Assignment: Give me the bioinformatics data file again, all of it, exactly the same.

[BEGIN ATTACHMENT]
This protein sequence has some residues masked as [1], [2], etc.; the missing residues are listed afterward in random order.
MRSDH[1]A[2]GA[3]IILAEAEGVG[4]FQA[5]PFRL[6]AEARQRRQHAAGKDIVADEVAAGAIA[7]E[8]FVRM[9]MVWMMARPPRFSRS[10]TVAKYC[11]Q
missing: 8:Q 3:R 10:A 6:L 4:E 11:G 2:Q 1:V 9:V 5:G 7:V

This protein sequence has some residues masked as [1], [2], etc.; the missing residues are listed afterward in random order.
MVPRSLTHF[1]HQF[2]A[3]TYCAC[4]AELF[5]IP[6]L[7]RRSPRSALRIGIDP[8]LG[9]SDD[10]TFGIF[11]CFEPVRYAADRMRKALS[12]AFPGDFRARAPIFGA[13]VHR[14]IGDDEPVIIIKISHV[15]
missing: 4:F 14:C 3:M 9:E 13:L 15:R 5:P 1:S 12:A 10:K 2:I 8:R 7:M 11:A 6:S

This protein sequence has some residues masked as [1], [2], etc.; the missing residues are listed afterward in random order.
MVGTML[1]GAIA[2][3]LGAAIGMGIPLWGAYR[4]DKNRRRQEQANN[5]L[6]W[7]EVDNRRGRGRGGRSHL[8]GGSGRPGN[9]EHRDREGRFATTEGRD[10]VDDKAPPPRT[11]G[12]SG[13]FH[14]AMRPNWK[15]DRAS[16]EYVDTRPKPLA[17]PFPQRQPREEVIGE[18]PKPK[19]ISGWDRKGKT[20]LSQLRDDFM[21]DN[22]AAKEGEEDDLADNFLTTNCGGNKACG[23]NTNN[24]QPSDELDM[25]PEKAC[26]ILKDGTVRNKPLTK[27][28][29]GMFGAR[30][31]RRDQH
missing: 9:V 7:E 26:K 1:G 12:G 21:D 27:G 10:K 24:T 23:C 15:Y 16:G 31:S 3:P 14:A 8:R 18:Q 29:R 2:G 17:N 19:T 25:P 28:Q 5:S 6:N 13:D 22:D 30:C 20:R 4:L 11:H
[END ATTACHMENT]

This protein sequence has some residues masked as [1], [2], etc.; the missing residues are listed afterward in random order.
MRSDH[1]A[2]GA[3]IILAEAEGVG[4]FQA[5]PFRL[6]AEARQRRQHAAGKDIVADEVAAGAIA[7]E[8]FVRM[9]MVWMMARPPRFSRS[10]TVAKYC[11]Q
missing: 8:Q 3:R 10:A 6:L 4:E 11:G 2:Q 1:V 9:V 5:G 7:V

This protein sequence has some residues masked as [1], [2], etc.; the missing residues are listed afterward in random order.
MVPRSLTHF[1]HQF[2]A[3]TYCAC[4]AELF[5]IP[6]L[7]RRSPRSALRIGIDP[8]LG[9]SDD[10]TFGIF[11]CFEPVRYAADRMRKALS[12]AFPGDFRARAPIFGA[13]VHR[14]IGDDEPVIIIKISHV[15]
missing: 4:F 14:C 3:M 9:E 13:L 15:R 5:P 1:S 12:A 10:K 2:I 8:R 7:M 11:A 6:S

This protein sequence has some residues masked as [1], [2], etc.; the missing residues are listed afterward in random order.
MVGTML[1]GAIA[2][3]LGAAIGMGIPLWGAYR[4]DKNRRRQEQANN[5]L[6]W[7]EVDNRRGRGRGGRSHL[8]GGSGRPGN[9]EHRDREGRFATTEGRD[10]VDDKAPPPRT[11]G[12]SG[13]FH[14]AMRPNWK[15]DRAS[16]EYVDTRPKPLA[17]PFPQRQPREEVIGE[18]PKPK[19]ISGWDRKGKT[20]LSQLRDDFM[21]DN[22]AAKEGEEDDLADNFLTTNCGGNKACG[23]NTNN[24]QPSDELDM[25]PEKAC[26]ILKDGTVRNKPLTK[27][28][29]GMFGAR[30][31]RRDQH
missing: 9:V 7:E 26:K 1:G 12:G 21:D 27:G 10:K 24:T 23:C 15:Y 16:G 31:S 3:P 14:A 8:R 18:Q 29:R 2:G 17:N 19:T 25:P 28:Q 5:S 6:N 13:D 22:D 30:C 20:R 4:L 11:H